Former Army major and wife guilty of abusing adopted kids

Date: 2015-07-08

By Thomas Zambito

NEWARK - A federal jury convicted former Army Maj. John Jackson and his wife, Carolyn, of child endangerment and assault charges Wednesday for what prosecutors say was a cruel punishment regimen that targeted their three adopted children.

On its fifth day of deliberations, the jury found the Jacksons guilty of nearly all of the 24 charges they were facing, including conspiring to endanger the children's welfare and assault.

Prosecutors say the Jackson fed the three children -- each under the age of four at the time -- hot sauce and raw onions and broke their bones for offenses that included being too slow to get in a car seat. In addition to their three adopted children, the Jacksons have three biological children.

The Jacksons, sitting less than five feet away from one another at the defense table, did not react visibly when the verdict was delivered around 1:30 p.m. in U.S. District Court. They left the courtroom without speaking to reporters.

Judge Katharine Hayden set their sentencing date for Oct. 13, 2105.

Afterward, New Jersey U.S. Attorney Paul Fishman dismissed comments made by Carolyn Jackson's defense attorney, who claimed the allegations amounted to "bad parenting," not federal crimes.

"We know that being parents is hard but in our hearts and in our heads we all should know that there are lines we cannot cross," Fishman said.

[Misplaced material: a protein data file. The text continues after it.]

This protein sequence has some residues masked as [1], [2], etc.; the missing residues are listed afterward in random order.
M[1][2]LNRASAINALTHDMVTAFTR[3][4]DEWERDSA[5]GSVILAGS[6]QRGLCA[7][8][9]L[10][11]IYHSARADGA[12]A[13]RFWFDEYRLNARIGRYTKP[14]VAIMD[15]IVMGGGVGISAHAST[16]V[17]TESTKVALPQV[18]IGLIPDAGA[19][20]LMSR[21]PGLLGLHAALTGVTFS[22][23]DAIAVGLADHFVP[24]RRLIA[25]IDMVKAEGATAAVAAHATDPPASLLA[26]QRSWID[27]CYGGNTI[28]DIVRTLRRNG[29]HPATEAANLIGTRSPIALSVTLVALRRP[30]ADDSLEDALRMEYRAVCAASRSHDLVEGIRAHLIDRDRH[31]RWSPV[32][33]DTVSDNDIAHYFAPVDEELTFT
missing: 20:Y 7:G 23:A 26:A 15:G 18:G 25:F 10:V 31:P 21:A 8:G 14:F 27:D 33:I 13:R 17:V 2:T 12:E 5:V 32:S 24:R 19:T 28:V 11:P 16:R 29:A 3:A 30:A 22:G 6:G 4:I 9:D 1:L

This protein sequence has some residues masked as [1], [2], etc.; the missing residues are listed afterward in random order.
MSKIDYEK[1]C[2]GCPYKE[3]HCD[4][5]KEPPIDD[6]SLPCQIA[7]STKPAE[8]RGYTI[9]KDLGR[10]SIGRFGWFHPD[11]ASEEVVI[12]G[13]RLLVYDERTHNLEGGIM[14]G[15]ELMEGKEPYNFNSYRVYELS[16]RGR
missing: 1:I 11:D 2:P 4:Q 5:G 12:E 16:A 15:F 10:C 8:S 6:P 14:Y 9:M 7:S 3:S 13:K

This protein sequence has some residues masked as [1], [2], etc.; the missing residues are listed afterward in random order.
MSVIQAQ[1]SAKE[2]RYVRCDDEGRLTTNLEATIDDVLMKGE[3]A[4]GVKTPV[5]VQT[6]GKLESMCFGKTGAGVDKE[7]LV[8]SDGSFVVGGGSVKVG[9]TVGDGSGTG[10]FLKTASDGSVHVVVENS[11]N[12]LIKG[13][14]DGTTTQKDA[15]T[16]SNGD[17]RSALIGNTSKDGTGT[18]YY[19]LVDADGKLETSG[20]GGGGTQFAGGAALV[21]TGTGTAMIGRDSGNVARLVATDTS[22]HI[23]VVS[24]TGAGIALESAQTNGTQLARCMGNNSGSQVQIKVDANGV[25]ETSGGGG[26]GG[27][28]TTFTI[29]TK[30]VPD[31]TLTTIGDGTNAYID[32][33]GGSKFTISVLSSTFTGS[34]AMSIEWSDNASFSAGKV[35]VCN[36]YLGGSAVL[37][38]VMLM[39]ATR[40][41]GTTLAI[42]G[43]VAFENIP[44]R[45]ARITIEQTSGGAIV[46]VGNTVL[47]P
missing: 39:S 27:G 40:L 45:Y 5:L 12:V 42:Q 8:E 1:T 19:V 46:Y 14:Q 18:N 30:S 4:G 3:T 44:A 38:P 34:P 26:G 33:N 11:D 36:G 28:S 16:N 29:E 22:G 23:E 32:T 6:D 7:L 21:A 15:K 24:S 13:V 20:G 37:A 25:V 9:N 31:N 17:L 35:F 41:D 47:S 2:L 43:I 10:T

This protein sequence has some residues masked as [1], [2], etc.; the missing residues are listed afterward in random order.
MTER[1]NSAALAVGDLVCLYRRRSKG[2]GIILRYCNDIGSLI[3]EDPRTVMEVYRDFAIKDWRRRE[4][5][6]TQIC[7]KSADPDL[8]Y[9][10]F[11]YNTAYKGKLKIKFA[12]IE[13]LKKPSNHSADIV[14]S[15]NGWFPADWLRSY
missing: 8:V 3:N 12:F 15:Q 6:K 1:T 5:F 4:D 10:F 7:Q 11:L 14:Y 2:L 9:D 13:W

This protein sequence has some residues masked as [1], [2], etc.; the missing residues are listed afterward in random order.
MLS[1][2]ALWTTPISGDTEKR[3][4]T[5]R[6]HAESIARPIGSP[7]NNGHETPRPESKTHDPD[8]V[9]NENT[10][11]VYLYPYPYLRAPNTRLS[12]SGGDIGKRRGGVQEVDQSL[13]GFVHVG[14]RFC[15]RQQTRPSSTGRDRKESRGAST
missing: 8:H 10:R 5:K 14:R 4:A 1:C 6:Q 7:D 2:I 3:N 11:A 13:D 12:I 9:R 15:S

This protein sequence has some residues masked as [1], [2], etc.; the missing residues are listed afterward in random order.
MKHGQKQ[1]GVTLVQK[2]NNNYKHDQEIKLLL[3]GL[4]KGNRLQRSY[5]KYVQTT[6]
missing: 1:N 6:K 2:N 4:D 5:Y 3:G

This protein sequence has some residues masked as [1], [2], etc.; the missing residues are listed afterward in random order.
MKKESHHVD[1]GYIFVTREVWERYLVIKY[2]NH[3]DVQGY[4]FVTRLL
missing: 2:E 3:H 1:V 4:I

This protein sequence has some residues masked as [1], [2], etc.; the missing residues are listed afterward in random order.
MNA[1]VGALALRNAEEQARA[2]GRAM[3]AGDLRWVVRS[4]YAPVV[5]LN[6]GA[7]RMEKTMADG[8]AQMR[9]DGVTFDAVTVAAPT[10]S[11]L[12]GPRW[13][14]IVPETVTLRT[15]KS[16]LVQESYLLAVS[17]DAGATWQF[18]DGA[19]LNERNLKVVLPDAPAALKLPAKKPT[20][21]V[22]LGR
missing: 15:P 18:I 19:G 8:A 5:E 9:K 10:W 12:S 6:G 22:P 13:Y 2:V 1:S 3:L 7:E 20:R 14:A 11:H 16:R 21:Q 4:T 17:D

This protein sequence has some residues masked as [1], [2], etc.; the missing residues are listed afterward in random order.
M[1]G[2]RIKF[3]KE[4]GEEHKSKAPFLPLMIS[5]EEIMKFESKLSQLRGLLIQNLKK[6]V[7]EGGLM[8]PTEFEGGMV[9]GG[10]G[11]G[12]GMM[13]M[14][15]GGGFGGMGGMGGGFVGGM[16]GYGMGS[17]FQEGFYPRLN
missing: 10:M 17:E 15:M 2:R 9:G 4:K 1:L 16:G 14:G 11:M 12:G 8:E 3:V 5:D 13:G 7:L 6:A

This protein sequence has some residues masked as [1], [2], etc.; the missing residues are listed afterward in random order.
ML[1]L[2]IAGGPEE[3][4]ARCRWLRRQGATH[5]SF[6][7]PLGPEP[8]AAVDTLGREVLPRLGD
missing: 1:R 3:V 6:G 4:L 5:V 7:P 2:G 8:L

"What the Jacksons did to those kids, withholding food and water, breaking bones is beyond the pale of what responsible parents can and should do," Fishman said.

This was the second trial for the Jacksons. Last year, Hayden declared a mistrial midway through the couple's first trial after a prosecutor inadvertently mentioned that one of the three children had died -- a fact that jurors were not supposed to hear.

The two-year-old boy died in May 2008 from what a medical examiner determined were natural causes.

The Jacksons were living at Picatinny Arsenal in Morris County where, prosecutors say, some of the alleged abuses are said to have occurred. John Jackson left the Army in April.

The couple have lost full custody of their children. A key prosecution witness at both trials was the couple's teenage son who detailed for jurors the abuse he said he saw his parents take out on his siblings.

The boy, whose name is being withheld by NJ Advance Media, recalled how his parents cited Biblical verses to justify their treatment of the children. "Foolishness is bound up in heart of the child but the rod of correction will drive it out," was one, he testified.


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